When it comes to layering some ingredients, you’ll often find that some work together ensuring the skin is left looking and feeling in its healthiest state. Niacinamide and azelaic acid are two potent ingredients that work effectively on the skin targeting different areas of the skin. The question we are left with however, is how can I use niacinamide and azelaic acid at the same time?
Before we dive into finding out more, let’s quickly refresh ourselves about what these ingredients are and the benefits they deliver to the skin.
What is azelaic acid?
- Derived from barley, wheat, rye, as well as naturally occurring in the yeast found in the skin.
- Often mistaken as a member of the alpha hydroxy acid or beta hydroxy acid family, azelaic acid performs exfoliation to the outer layers of the skin.
- Works at sloughing away the build-up of dead skin cells, dirt, debris, and other environmental aggressors that can clog the pores and lead to blackheads and other blemishes.
- Rich in antibacterial properties, azelaic acid can effectively combat P.acnes, the bacteria that causes acne.
- Helps to reduce inflammation meaning it is able to target rosacea and other skin inflammations, including acne and other breakouts.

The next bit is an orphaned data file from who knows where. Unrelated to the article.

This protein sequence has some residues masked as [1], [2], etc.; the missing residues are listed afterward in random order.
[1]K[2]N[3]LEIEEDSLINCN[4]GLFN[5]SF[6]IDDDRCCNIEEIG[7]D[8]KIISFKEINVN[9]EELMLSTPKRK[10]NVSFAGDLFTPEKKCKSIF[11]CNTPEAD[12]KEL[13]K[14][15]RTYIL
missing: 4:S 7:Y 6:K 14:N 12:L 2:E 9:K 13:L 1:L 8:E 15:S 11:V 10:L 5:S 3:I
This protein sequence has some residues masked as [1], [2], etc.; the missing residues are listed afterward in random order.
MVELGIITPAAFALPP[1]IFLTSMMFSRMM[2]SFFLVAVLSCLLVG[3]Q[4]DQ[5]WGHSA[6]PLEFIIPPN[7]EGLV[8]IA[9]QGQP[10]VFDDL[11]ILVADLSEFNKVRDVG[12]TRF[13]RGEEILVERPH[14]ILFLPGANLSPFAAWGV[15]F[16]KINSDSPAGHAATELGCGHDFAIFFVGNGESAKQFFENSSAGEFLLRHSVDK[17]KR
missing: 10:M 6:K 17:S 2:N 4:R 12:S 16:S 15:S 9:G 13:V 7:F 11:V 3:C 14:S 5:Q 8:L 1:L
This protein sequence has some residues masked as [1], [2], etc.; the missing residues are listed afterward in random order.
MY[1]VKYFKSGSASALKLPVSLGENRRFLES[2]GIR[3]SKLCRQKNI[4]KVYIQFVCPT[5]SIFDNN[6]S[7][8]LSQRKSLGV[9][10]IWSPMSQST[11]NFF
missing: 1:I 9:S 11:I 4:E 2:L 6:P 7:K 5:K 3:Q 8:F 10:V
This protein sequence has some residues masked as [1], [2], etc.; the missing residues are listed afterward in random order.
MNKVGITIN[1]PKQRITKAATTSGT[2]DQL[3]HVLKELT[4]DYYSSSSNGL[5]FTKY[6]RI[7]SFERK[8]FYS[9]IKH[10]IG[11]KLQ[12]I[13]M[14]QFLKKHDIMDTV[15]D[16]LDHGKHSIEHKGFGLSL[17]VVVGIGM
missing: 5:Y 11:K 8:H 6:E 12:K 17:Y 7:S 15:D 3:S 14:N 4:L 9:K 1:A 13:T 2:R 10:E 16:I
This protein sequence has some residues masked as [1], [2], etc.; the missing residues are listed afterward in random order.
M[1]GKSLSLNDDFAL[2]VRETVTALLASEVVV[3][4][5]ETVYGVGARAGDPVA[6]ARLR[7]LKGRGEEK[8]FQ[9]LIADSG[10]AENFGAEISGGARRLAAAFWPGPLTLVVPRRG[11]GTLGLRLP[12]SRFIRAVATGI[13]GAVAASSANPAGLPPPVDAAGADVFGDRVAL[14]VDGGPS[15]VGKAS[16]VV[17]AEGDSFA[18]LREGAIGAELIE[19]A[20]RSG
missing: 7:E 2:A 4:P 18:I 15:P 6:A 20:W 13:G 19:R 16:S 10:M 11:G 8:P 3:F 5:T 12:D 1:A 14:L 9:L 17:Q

- Combats areas of hyperpigmentation and dark spots giving the skin an overall improved, brighter complexion.
- Packed with antioxidants, azelaic acid can ward off any damage caused by the skin from exposure to free radicals, such as pollution, UV exposure and central heating.
- You’ll often find the concentrates of azelaic acid vary between 15%-20% with lower percentages found in over the counter formulations.
- If you wanted to learn more about azelaic acid, check out our dedicated blog post.
What is niacinamide?
- Niacinamide is a form of vitamin B3 and can be naturally derived from such things as, brewer’s yeast, and cereals.
- Helps to stimulate the production of collagen resulting in plumper, younger looking skin with less signs of fine line and wrinkles.
- Targets signs of hyperpigmentation, sun damage, and age spots. It does this by preventing melanosome transfer inhibiting further hyperpigmentation from forming on the skin surface.
- Regulates and balances the production of sebum making it an effective ingredient for those prone to acne and breakouts.
- Packed with antioxidants allowing the skin to be protected from oxidised stress on the face.
- Contains anti-inflammatory properties which reduce redness, blotchiness, and uneven texture on the surface of the skin.
- Increases the speed of cell turnover helping the complexion to look more even and brighter.
- Find out more about niacinamide by checking out our blog post.
How do you use niacinamide and azelaic acid together?
The easiest way to determine how to use niacinamide and azelaic acid together is taking into consideration the formulations the ingredients come in. By this I mean you must be mindful of the order you need to apply skincare products to gain optimal results. It’s generally considered best to start with the thinnest consistency and work your way up to the thickest.
You’ll often find that azelaic acid is popular blended into products such as toners and serums. As for niacinamide, this is usually found in serums mostly and benefits the skin with an added boost of hydration, especially after using toners containing exfoliants such as azelaic acid.